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Geotechnical Surveys underway for Seagreen 1A

11 Mar 2024

The first geotechnical seabed surveys for a proposed second phase to Scotland’s largest offshore wind farm have been completed.

The surveys, which were carried out at SSE Renewables’ Seagreen site, off the Angus coast, examined conditions, ahead of up to 36 new turbines being added to the 114 already fully operational.

Seagreen, is a joint venture partnership between SSE Renewables and TotalEnergies and forms part of SSE's £20.5bn NZAP Plus investment plan.

It is Scotland’s largest and the world’s deepest fixed-bottom offshore wind farm, with the deepest foundation installed at a record depth of 58.6m below sea level. The phase 2 project is known as Seagreen 1A.

Andrew Train, Project Director for Seagreen 1A, said: “We are pleased to confirm the completion of another geotechnical offshore survey at the Seagreen 1A site. This builds on existing site data and is another step forward in the project following the unanimous support from East Lothian Council in the approval of the onshore substation design last year.

“The geotechnical works, using industry best practices, will enhance and broaden our understanding of the seabed conditions across the full project site. As always, we remain committed to continuing to build on community and supply chain links and relationships within the local and wider areas.

“Scotland and the UK have set ambitious renewable energy targets and Seagreen 1A has the potential to form a vital part of delivering on that ambition and will play a key role in the delivery of SSE’s Net Zero Acceleration Plus Programme.”

Seagreen is already capable of generating enough green energy to power more than 1.6 million homes*, equivalent to two-thirds of all Scottish homes and will displace over 2 million tonnes of carbon dioxide* from electricity generated fossil fuels every year.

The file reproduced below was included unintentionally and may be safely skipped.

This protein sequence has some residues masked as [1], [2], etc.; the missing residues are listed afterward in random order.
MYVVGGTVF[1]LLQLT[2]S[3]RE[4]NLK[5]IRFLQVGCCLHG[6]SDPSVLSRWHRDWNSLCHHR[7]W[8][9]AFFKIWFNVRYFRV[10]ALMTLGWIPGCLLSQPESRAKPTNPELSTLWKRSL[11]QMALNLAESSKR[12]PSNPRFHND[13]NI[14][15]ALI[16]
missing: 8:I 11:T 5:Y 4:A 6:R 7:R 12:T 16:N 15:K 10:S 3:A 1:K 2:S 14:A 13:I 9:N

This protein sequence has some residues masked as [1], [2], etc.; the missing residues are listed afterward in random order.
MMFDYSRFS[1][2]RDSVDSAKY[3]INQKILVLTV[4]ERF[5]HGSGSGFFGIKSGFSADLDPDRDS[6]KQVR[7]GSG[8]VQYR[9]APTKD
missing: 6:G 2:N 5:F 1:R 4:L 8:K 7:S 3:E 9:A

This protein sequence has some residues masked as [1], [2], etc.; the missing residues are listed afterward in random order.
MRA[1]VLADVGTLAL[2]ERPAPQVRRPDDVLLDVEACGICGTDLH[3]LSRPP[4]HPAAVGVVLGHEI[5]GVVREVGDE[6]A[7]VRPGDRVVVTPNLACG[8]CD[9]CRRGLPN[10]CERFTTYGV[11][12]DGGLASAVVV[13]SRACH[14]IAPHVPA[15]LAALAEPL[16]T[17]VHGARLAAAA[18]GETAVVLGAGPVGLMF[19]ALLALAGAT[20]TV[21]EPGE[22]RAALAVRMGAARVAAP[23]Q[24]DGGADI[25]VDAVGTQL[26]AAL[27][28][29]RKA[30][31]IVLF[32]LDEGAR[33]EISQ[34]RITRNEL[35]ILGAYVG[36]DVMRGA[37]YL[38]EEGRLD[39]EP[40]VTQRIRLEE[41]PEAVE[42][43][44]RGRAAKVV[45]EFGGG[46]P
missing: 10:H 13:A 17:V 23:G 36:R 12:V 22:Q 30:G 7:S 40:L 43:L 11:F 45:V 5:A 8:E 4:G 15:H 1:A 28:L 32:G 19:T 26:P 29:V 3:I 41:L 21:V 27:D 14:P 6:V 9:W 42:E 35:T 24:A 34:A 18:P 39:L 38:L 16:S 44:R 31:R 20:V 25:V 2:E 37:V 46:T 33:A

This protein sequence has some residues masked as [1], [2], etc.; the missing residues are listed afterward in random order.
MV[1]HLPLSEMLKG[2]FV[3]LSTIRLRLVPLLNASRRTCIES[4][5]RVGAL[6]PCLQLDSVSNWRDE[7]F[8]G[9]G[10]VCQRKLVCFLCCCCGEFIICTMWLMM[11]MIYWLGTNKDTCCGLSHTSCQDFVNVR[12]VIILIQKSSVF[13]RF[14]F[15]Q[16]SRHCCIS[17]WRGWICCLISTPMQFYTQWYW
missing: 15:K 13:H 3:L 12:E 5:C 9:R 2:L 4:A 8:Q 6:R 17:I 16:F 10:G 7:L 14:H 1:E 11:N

The vessel, that carried out site investigation works, the 90m long ‘Connector’ arrived on site and completed phase one works in a period of 10 days during February.

This involved specialist cone penetrometer testing (CPT) at almost 100 locations.

Using dynamic positioning (DP) technology the vessel repeatedly held positions while thin rod sensors penetrated into the seabed at depths of up to 15 metres to allow the team to learn more about the seabed composition and understand if the proposed turbine foundation locations are suitable and appropriate for the technology proposed.

Proposals for the Seagreen 1A turbine foundations include using innovative and similar three-legged suction caisson technology which allowed the original Seagreen project team to push boundaries and set new records.

The suction caisson technology allows the turbine foundation to fix securely to the seabed penetrating to a depth of up to 11 metres under the seabed.

Phase two of the geotechnical works is expected to commence later this year and should take around two weeks to complete. The second phase will involve Vibrocore (VC) works along the proposed export cable route from the offshore site to the landfall at Cockenzie.


* 1.62 million homes powered per annum based on Typical Domestic Consumption Values in Britain (Medium Electricity Profile Class 1, 2,900kWh per household; OFGEM, January 2021), typical 50% offshore wind load factor, and installed capacity of 1.1GW.

* Two-thirds of homes in Scotland based on Household Estimates Scotland 2019 (National Records of Scotland, June 2020). Quoted 2.23m t/CO2 reductions per annum based on expected annual output against average 446 t/CO2 per GWh (BEIS Digest of UK Energy Statistics, July 2020).